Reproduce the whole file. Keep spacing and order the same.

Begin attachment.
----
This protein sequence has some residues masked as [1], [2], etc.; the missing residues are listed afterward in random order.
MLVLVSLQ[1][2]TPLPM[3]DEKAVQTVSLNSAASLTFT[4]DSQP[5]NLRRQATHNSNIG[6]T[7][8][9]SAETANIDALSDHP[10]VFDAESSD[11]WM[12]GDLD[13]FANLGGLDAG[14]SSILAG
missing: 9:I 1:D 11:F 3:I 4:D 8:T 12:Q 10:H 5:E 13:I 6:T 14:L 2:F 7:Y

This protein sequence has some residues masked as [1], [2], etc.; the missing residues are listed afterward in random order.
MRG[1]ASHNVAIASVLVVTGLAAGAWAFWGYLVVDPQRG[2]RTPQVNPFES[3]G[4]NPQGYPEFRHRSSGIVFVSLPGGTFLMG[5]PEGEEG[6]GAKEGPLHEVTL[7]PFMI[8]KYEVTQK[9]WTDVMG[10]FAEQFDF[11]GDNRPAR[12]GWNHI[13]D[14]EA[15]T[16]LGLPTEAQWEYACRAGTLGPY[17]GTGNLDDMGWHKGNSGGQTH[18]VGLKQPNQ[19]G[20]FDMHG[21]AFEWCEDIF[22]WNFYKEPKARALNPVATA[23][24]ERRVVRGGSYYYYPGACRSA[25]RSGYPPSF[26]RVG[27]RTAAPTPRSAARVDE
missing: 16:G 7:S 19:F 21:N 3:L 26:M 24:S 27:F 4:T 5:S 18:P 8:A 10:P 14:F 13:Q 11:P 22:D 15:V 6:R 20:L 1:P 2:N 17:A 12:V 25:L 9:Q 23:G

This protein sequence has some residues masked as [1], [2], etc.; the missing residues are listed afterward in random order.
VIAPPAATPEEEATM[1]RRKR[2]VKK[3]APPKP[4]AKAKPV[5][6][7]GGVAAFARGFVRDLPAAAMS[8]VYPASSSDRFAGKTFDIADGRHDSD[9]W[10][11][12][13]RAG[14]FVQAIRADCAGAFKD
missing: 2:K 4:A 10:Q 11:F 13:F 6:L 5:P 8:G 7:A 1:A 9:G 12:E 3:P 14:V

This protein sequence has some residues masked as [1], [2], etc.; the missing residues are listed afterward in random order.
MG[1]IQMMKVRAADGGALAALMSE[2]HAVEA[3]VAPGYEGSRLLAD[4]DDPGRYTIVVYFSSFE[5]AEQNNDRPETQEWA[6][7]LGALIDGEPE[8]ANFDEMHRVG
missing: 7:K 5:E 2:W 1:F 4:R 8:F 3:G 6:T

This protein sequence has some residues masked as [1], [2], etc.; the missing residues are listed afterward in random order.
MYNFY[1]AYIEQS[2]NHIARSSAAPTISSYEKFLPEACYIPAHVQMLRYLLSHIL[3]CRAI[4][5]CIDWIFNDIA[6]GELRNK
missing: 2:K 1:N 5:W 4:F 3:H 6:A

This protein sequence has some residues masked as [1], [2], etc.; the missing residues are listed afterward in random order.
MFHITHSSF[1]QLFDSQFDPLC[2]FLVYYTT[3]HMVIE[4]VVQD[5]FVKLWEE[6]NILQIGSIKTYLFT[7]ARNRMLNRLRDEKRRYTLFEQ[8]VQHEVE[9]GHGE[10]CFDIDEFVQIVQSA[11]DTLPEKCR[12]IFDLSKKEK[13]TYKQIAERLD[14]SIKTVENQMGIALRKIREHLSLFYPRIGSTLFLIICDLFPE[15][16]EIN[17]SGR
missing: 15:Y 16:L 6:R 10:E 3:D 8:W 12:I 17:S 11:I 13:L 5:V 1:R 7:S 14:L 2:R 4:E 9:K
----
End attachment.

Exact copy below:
This protein sequence has some residues masked as [1], [2], etc.; the missing residues are listed afterward in random order.
MLVLVSLQ[1][2]TPLPM[3]DEKAVQTVSLNSAASLTFT[4]DSQP[5]NLRRQATHNSNIG[6]T[7][8][9]SAETANIDALSDHP[10]VFDAESSD[11]WM[12]GDLD[13]FANLGGLDAG[14]SSILAG
missing: 9:I 1:D 11:F 3:I 4:D 8:T 12:Q 10:H 5:E 13:I 6:T 14:L 2:F 7:Y

This protein sequence has some residues masked as [1], [2], etc.; the missing residues are listed afterward in random order.
MRG[1]ASHNVAIASVLVVTGLAAGAWAFWGYLVVDPQRG[2]RTPQVNPFES[3]G[4]NPQGYPEFRHRSSGIVFVSLPGGTFLMG[5]PEGEEG[6]GAKEGPLHEVTL[7]PFMI[8]KYEVTQK[9]WTDVMG[10]FAEQFDF[11]GDNRPAR[12]GWNHI[13]D[14]EA[15]T[16]LGLPTEAQWEYACRAGTLGPY[17]GTGNLDDMGWHKGNSGGQTH[18]VGLKQPNQ[19]G[20]FDMHG[21]AFEWCEDIF[22]WNFYKEPKARALNPVATA[23][24]ERRVVRGGSYYYYPGACRSA[25]RSGYPPSF[26]RVG[27]RTAAPTPRSAARVDE
missing: 16:G 7:S 19:F 21:N 3:L 26:M 24:S 27:F 4:T 5:S 18:P 8:A 10:P 14:F 13:Q 11:P 22:D 15:V 6:R 20:L 1:P 2:N 17:A 12:V 25:L 9:Q 23:G

This protein sequence has some residues masked as [1], [2], etc.; the missing residues are listed afterward in random order.
VIAPPAATPEEEATM[1]RRKR[2]VKK[3]APPKP[4]AKAKPV[5][6][7]GGVAAFARGFVRDLPAAAMS[8]VYPASSSDRFAGKTFDIADGRHDSD[9]W[10][11][12][13]RAG[14]FVQAIRADCAGAFKD
missing: 2:K 4:A 10:Q 11:F 13:F 6:L 5:P 8:G 7:A 1:A 9:G 12:E 3:P 14:V

This protein sequence has some residues masked as [1], [2], etc.; the missing residues are listed afterward in random order.
MG[1]IQMMKVRAADGGALAALMSE[2]HAVEA[3]VAPGYEGSRLLAD[4]DDPGRYTIVVYFSSFE[5]AEQNNDRPETQEWA[6][7]LGALIDGEPE[8]ANFDEMHRVG
missing: 7:K 5:E 2:W 1:F 4:R 8:F 3:G 6:T

This protein sequence has some residues masked as [1], [2], etc.; the missing residues are listed afterward in random order.
MYNFY[1]AYIEQS[2]NHIARSSAAPTISSYEKFLPEACYIPAHVQMLRYLLSHIL[3]CRAI[4][5]CIDWIFNDIA[6]GELRNK
missing: 2:K 1:N 5:W 4:F 3:H 6:A

This protein sequence has some residues masked as [1], [2], etc.; the missing residues are listed afterward in random order.
MFHITHSSF[1]QLFDSQFDPLC[2]FLVYYTT[3]HMVIE[4]VVQD[5]FVKLWEE[6]NILQIGSIKTYLFT[7]ARNRMLNRLRDEKRRYTLFEQ[8]VQHEVE[9]GHGE[10]CFDIDEFVQIVQSA[11]DTLPEKCR[12]IFDLSKKEK[13]TYKQIAERLD[14]SIKTVENQMGIALRKIREHLSLFYPRIGSTLFLIICDLFPE[15][16]EIN[17]SGR
missing: 15:Y 16:L 6:R 10:E 3:D 8:W 12:I 17:S 11:I 13:L 5:V 1:R 7:S 14:L 2:R 4:E 9:K